In the past few months, several faculty have made comparisons between our current situation and the recent book by Naomi Klein, The Shock Doctrine (you can read an online summary of her argument). Klein argues that advocates of free-market or neoliberal policies have deliberately crafted a strategy of waiting until a natural or economic disaster strikes and then pouncing with policies that would never be approved in a stable environment. I have heard the argument that there are always ideas and vague plans for restructuring that float around USF, and they become viable when there is a shock such as the current budget crisis. Whether or not the idea is tied to the concrete circumstances we face, it becomes far more likely.

There is also the sociologists’ term institutional isomorphism (JSTOR article) to describe the diffusion of institutional structures. In some cases, the parallels are coerced, as when the No Child Left Behind Act required that all states receiving Title I fund (for the education of poor children) also agree to test all children, every year, in grades 3-8. In other cases, the parallels come through a normative process, and there is no doubt that the language of the USF Strategic Plan is all about this type of institutional isomorphism. Our Board of Trustees wants us to be AAU (the American Association of Universities), AAU eligible, or at least like AAU institutions. This institutional ambition isn’t new at USF, and plenty of other institutions have trod in the prior path of higher-status institutions (or tried to follow the trajectory of aspirational peers, if you prefer that language). And to some extent, faculty and departments will use such isomorphic tendencies to their tactical advantage when seeking faculty lines, operational support, and so forth.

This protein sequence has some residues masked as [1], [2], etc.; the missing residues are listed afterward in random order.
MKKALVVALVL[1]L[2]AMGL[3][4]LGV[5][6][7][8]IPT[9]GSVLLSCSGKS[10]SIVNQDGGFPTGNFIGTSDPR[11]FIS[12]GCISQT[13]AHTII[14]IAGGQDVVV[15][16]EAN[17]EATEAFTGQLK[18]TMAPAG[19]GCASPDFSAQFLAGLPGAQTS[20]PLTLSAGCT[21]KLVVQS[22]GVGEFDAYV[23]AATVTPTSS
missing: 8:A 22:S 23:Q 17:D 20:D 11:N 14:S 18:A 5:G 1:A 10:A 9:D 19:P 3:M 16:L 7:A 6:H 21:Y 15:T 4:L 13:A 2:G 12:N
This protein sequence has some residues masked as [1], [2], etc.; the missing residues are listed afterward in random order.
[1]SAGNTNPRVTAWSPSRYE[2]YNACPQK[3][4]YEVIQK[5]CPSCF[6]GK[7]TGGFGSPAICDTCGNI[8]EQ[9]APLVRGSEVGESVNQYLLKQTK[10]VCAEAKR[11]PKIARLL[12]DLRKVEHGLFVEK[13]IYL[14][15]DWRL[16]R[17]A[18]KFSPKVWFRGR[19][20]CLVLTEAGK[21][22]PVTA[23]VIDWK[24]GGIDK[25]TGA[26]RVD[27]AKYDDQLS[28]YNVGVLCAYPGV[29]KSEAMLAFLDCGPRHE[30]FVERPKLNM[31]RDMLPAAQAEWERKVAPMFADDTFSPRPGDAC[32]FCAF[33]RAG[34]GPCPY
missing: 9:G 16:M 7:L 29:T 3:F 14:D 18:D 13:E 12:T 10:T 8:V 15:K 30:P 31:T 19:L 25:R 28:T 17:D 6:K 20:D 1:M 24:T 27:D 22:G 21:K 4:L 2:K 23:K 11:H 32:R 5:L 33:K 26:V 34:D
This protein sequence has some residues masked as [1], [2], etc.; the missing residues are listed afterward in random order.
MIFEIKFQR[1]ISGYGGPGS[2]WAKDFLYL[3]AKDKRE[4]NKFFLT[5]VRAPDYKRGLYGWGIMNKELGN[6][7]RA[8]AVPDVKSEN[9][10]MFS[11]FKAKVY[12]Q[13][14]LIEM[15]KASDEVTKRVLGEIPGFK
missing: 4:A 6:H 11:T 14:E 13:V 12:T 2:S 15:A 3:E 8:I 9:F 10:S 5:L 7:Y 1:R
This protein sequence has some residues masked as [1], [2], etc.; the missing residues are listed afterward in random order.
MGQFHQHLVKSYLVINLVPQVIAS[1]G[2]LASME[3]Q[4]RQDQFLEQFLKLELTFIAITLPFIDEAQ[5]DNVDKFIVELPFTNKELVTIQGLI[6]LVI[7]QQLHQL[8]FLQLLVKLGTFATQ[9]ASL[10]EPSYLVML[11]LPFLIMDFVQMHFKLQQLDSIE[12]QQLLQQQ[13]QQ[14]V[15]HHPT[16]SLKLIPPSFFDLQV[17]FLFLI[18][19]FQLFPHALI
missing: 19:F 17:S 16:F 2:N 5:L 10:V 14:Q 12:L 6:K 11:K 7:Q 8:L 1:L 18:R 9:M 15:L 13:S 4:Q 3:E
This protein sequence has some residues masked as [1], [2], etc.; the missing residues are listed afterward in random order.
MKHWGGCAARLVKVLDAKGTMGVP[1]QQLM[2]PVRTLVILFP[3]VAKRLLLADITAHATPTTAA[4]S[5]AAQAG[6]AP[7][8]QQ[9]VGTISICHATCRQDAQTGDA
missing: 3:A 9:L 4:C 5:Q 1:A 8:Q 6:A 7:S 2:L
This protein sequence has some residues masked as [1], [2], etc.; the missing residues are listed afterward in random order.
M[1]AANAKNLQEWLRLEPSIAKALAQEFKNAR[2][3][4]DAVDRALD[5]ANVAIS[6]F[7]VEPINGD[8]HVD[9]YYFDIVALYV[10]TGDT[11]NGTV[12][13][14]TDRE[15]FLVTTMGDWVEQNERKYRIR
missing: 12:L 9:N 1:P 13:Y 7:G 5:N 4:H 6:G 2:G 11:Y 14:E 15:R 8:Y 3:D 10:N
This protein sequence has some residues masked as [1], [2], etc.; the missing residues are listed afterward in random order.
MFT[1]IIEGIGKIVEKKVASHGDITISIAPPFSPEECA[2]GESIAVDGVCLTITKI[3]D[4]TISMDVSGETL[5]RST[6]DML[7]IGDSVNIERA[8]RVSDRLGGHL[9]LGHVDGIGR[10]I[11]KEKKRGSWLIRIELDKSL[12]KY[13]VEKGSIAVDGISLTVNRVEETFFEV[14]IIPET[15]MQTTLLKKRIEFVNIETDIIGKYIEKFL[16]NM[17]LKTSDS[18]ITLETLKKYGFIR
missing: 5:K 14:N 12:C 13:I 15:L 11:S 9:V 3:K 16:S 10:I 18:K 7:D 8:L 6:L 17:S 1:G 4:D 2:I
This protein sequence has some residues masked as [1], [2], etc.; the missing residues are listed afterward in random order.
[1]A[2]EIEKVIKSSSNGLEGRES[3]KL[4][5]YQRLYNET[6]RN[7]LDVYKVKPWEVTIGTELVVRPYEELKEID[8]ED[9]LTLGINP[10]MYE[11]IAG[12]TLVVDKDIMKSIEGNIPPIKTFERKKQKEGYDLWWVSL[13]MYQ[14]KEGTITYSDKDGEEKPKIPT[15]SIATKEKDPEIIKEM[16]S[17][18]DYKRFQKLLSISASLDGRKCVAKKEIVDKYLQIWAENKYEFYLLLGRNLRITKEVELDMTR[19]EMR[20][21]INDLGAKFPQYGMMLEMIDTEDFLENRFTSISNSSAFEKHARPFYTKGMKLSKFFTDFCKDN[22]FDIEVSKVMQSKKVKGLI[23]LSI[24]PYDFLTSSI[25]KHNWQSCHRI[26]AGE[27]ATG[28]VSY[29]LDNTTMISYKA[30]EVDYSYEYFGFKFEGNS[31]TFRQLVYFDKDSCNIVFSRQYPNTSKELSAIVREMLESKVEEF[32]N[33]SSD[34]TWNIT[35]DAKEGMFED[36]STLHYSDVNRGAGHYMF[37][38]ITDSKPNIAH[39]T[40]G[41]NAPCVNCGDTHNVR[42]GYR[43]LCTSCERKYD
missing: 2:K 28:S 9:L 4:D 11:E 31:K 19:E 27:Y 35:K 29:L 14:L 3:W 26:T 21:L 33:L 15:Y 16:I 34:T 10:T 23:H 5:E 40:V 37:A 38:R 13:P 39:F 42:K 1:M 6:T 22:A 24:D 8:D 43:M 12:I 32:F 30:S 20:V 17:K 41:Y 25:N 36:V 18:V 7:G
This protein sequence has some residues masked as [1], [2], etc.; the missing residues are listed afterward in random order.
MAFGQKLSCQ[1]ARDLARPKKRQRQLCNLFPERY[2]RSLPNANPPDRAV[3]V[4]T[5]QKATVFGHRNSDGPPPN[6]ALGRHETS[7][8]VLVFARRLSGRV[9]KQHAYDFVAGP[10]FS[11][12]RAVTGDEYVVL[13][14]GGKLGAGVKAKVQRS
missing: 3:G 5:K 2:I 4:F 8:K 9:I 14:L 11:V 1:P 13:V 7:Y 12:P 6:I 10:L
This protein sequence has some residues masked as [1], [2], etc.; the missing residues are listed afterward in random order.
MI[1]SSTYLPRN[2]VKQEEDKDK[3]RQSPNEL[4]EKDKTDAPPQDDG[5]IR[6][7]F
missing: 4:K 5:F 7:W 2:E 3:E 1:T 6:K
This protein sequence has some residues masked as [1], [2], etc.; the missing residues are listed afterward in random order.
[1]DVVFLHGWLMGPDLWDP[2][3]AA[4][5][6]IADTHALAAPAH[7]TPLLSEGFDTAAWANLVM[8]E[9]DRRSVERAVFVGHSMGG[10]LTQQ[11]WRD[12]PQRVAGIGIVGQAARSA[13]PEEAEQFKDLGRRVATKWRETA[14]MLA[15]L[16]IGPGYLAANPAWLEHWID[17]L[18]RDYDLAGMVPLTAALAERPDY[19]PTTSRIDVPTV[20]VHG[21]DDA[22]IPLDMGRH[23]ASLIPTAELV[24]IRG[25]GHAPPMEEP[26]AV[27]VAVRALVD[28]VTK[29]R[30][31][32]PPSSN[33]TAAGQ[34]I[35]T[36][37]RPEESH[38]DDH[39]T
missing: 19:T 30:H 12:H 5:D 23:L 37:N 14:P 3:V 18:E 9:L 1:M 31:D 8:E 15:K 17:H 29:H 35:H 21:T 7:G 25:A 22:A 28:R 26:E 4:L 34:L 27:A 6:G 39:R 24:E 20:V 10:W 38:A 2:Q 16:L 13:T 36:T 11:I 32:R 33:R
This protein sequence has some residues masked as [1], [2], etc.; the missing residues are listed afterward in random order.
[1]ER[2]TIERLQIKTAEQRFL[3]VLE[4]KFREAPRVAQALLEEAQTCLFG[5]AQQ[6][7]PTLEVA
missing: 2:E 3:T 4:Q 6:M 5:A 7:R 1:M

But now we face a budget crisis, and anyone who looks at the university should fear that USF’s language of AAU status is looking less realistic and more like the “high school script” that almost all high schools follow, which Mary Metz described almost two decades ago. Are we an AAU-worthy institution, or will we just play one in the movies? The aftermath of reorganization beyond budget cuts will be embedded in the academic culture of an institution. The productivity costs of reorganization are real, and while they may be justified in some cases by budget savings, to use the budget crisis to reorganize beyond what is necessary has impeded the type of transparency that both Renu Khator and Ralph Wilcox promised.

Reorganization may be useful, or it may drive faculty away from USF and set us spinning our wheels for several years just responding to the reorganization. The chairs are correct: the two sets of decisions (addressing the budget crisis and addressing long-term issues) need to be done on separate schedules.

(This entry is adapted from a longer discussion of the WST, AFA, IBL, and ISLAC situation.)


What to do if your department is merged

Thursday, April 17th, 2008

I am in one of the departments that may be affected by departmental reorganization within USF. My dean has called a meeting with my department for this afternoon, and I strongly suspect that we will be merging with another department. The faculty in both departments have made their preferences known, as has our dean to the provost, but I suspect we’re merging anyway. There are some important practical matters after merger to pay attention to, and this is solely about those practical matters.

Transitions on annual evaluations: faculty have the right under Article 10 to be evaluated every year under procedures and disciplinary criteria that department employees approved by vote. When departments merge, the annual evaluation policies for the component units will almost certainly be different, and department faculty have at least three choices:

  • Draft an entirely new set of evaluation procedures.
  • Adopt one of the former department’s procedures as the procedure for the entire unit, entirely or with slight modifications.
  • Vote to treat faculty from the former departments separately and under the former procedures of their former departments for a transition period, until there is time to craft a unified set of procedures.